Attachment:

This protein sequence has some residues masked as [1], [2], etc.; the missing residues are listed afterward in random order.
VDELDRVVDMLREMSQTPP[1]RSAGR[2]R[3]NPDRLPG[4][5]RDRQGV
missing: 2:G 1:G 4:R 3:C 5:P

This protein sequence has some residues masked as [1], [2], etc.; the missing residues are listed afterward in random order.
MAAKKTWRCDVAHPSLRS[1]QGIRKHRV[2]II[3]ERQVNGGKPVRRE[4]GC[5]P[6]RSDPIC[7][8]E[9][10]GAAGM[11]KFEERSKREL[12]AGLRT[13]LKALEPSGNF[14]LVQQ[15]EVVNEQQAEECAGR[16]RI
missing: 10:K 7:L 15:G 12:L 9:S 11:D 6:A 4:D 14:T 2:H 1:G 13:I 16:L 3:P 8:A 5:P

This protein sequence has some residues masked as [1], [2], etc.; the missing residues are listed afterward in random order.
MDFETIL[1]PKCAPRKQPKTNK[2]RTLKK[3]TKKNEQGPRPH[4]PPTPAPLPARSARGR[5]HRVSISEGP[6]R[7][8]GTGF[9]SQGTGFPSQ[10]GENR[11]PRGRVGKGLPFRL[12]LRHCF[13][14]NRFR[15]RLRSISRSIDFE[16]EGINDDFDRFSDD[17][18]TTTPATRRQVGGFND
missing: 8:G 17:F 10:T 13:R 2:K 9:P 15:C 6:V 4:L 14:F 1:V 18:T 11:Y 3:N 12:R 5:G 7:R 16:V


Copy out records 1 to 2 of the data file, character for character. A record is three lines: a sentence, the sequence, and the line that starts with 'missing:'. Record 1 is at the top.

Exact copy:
This protein sequence has some residues masked as [1], [2], etc.; the missing residues are listed afterward in random order.
VDELDRVVDMLREMSQTPP[1]RSAGR[2]R[3]NPDRLPG[4][5]RDRQGV
missing: 2:G 1:G 4:R 3:C 5:P

This protein sequence has some residues masked as [1], [2], etc.; the missing residues are listed afterward in random order.
MAAKKTWRCDVAHPSLRS[1]QGIRKHRV[2]II[3]ERQVNGGKPVRRE[4]GC[5]P[6]RSDPIC[7][8]E[9][10]GAAGM[11]KFEERSKREL[12]AGLRT[13]LKALEPSGNF[14]LVQQ[15]EVVNEQQAEECAGR[16]RI
missing: 10:K 7:L 15:G 12:L 9:S 11:D 6:A 4:D 14:T 2:H 1:G 13:I 16:L 3:P 8:A 5:P